How to fit creative time into busy lives

“Whatever we are waiting for: peace of mind, contentment, grace, the inner awareness of simple abundance – it will surely come to us, but only when we are ready to receive it with an open and grateful heart.” – Sarah Ban Breathnac

I live in the inner west of a thriving international City. The people who live in the inner west are typically awesome…. and awesomely busy.  They manage young families, have challenging jobs, and they are typically energised by the alternative and creative life of the area. However the flip side of our dynamic, full lives can be feelings of overwhelm, of busy-ness without purpose, and trying to be all things to all people.

I know because I’ve been there. I know because I’ve felt that.

In Australia working weeks are getting longer¹, and women often spend more time each day doing housework and other domestic activities, while men spend more time on recreation and leisure.¹ Australian women spend an average of 311 minutes per day on tasks such as housework and shopping – well above the OECD average ²

On some level, we know that things can get a little out of balance. The recent trend for adult colouring books for example, seems to reflect a genuine need that people have for some quiet time in their lives: deep focus, relaxation and gentle engagement with a task which is simple, engaging and does not require much thought.

Maybe what we are all yearning for is some creative ‘down time’.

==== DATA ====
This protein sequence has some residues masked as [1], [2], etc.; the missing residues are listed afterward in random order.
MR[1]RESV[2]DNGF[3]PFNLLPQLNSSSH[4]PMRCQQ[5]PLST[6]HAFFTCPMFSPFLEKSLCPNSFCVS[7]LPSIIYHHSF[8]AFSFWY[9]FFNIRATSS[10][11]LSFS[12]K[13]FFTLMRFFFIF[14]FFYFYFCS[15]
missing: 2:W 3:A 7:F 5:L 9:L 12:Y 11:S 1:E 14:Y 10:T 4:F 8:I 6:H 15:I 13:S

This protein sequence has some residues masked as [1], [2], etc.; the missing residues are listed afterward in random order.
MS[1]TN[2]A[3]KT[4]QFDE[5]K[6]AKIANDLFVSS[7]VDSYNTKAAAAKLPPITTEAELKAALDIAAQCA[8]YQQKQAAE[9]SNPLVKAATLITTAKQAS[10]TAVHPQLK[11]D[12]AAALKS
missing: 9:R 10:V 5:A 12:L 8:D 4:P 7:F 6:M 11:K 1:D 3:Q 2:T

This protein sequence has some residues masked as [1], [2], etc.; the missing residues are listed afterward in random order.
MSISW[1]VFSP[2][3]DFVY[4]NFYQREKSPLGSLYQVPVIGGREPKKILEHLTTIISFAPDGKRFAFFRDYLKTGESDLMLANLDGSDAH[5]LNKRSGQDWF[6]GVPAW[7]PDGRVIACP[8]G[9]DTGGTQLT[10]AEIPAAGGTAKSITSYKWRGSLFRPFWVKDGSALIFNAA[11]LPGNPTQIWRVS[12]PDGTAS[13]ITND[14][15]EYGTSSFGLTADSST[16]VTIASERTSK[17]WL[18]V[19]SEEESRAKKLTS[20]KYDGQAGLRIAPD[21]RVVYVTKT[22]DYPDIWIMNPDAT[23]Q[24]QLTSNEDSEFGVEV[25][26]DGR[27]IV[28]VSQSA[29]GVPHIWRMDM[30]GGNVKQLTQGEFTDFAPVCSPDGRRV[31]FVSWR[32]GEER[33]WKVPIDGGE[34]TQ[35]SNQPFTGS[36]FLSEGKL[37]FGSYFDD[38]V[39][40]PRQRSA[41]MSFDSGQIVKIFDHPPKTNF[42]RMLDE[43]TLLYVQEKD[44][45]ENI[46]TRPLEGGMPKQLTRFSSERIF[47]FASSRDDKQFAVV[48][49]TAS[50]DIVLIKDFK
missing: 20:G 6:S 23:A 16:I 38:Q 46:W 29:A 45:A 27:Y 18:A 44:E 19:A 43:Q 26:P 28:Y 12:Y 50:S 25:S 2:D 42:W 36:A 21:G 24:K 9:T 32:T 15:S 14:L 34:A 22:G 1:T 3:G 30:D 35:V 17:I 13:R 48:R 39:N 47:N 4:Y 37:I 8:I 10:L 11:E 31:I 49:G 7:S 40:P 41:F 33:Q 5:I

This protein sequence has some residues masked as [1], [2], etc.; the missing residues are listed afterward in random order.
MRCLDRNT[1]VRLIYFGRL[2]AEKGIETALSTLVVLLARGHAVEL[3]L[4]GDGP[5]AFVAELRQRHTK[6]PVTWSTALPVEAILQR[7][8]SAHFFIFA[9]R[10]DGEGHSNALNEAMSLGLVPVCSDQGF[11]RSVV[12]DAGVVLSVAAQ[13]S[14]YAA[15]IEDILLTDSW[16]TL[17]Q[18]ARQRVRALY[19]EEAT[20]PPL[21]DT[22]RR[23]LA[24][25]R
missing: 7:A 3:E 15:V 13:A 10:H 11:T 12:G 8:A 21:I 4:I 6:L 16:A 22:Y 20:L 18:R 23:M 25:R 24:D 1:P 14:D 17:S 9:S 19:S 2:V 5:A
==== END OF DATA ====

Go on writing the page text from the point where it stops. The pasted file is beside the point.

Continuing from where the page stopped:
Some ways I’ve found to include creative expression into my life on a regular basis include:

  • Get away from distractions (aka do creative things when you’re away from home). When trying to take up a regular sketching practice I found drawing whatever was in front of me in those moments when I have already taken some ‘time out’ from my to-do list and busy tasks worked well. Sitting in a cafe having a quiet cup of tea? Draw the tea cup. Sitting on the couch watching TV? Draw the other people in the room. Out for a day trip with your family? Draw the console of the car (er, not while driving), the inside of the train, the view from the lunch table. Sitting in an airport waiting for a flight? Draw your bag, your feet, your other hand.
  • Commit to a ‘project’. I’ve enjoyed Daisy Yellow’s Index Card a Day as an recurring annual event; a 2 month-long intensive to encourage me to play with new materials, and up the frequency of my art making. See this post here on what that was like for me in 2015.
  • Do the smallest thing. For me the smallest unit of creative exploration I can do it take photos on my phone. It is super quick, needs no extra materials, can be done almost anywhere. I have a fallback list of things I like to photograph (shadows, flowers, texture, doorways), so if I’m feeling a bit overwhelmed, busy or disconnected taking a few photos on my normal walk helps bring me into focus and appreciation. Doret talks about doing the smallest thing, with some great examples, over here.